St Vincent's College|Locked Bag 2700|Potts Point, NSW, 1335
Tel: (02) 9368 1611 ext 215|Fax: (02) 9356 2118
*Research Associate, The University of Sydney*
*Co-Chair, ALIA Research Advisory Committee*
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On Sat, Jan 4, 2014 at 5:29 PM, Humanist Discussion Group <
willard.mccarty at mccarty.org.uk> wrote:

>                  Humanist Discussion Group, Vol. 27, No. 667.
>             Department of Digital Humanities, King's College London
>                        www.digitalhumanities.org/humanist
>                 Submit to: humanist at lists.digitalhumanities.org
>
>
>
>         Date: Fri, 03 Jan 2014 13:51:29 +0000
>         From: Willard McCarty <willard.mccarty at mccarty.org.uk>
>         Subject: Why don't girls compute?
>
>
> Comments on the following would be welcome. How different is the
> situation now? And how is it different?
>
> > WHY DON'T GIRLS compute? There still seems to be a popular feeling
> > that computers are terrifically technical and whoever understands
> > them, or even manages to use one at home, must be some kind of weird
> > boffin. Boys' stuff, so the myths tell us. Luckily the myth is in the
> > process of being blown away. More than 20,000 computers are being
> > sold each month in Britain, largely thanks to Clive Sinclair; it
> > would be hard to maintain that we are finding another 20,000 boffms
> > every four weeks. Yet of those 20,000 newcomers to the market each
> > month the vast majority are still boys.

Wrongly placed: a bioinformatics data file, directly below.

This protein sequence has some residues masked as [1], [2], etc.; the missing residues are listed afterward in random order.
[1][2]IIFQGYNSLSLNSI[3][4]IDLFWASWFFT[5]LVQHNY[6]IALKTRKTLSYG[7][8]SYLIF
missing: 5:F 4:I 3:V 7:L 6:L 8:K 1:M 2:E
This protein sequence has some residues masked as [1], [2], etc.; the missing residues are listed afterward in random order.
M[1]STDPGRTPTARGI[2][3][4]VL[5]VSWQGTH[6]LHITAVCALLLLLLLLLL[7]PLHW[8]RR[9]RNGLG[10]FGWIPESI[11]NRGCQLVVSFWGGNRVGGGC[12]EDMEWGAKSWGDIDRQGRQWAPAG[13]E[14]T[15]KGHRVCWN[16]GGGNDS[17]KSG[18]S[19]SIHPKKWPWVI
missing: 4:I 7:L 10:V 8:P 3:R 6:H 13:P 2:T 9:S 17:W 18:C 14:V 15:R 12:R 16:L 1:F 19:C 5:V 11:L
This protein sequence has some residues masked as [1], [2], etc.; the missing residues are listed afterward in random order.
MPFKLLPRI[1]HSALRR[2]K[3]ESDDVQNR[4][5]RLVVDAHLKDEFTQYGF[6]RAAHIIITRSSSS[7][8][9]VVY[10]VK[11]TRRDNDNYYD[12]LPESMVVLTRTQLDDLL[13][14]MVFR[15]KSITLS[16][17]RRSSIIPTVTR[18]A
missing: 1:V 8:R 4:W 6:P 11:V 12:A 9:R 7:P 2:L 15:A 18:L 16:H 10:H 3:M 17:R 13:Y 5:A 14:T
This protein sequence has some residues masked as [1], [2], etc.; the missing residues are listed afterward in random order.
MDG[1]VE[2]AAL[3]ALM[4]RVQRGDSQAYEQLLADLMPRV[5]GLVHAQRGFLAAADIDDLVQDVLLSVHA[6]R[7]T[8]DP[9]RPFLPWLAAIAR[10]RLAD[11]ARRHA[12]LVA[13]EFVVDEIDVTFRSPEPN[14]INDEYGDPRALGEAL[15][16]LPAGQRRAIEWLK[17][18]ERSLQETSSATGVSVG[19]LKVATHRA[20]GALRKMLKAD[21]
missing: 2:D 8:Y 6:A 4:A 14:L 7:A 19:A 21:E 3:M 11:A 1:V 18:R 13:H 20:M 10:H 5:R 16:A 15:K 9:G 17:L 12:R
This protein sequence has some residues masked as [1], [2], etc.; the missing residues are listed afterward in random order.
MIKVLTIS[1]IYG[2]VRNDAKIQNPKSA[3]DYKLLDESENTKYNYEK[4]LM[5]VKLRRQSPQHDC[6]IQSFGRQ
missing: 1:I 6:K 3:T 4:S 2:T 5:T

> >
> > It is hard to tell whether parents deliberately buy computers for
> > their sons rather than their daughters, or whether it is the sons who
> > demand of their parents that they have a computer for their
> > birthdays. Whichever it is, the girls are not computing.
> >
> > At the recent ZX Micro Faire in London, the girls were outnumbered by
> > approximately 100 to one. Parents must take a certain amount of the
> > blame for this - perhaps they still feel that it is not quite proper
> > for girls to compute. If that is the case, they are doing the next
> > generation of girls a great disfavour. For the up-and-coming
> > generation a knowledge of how computers work will be of immense value
> > when looking for work in today's bleak job climate. Being able to
> > program a Sinclair ZX machine is obviously no qualification for a job
> > but at least it opens one's eyes to the possibility of learning how
> > to program to a professional standard. Maybe some will even be
> > sufficiently encouraged to try and start their own software
> > companies; there are already many precedents of young entrepreneurs
> > earning more from their hobbies than their parents do in their
> > full-time jobs.
> >
> > The other culprits are the schools. It is often in schools that the
> > segregation between the arts and the sciences, between the girls and
> > the boys, begins in earnes!. The boys are sent to the science
> > laboratories and the girls are left with the so-called soft options.
> > The result is seen at every computer exhibition.
> >
> > It is the teachers, not the girls, who are responsible for advising
> > parents that the best chance of academic success for their daughters
> > lies in languages, biology and domestic science. Part of the problem
> > is that compllting is not yet regarded as a soft option. Learning the
> > l00-odd key words in the vocabulary of Basic is a doddle compared to
> > mastering the intricate irregularities of French, Spanish or German.
> > Let's tell the teachers to think again.
> >
> > Editorial, Your Computer Magazine (November 1981)
>
>
> Yours,
> WM
> --
> Willard McCarty (www.mccarty.org.uk/), Professor, Department of Digital
> Humanities, King's College London, and Research Group in Digital
> Humanities, University of Western Sydney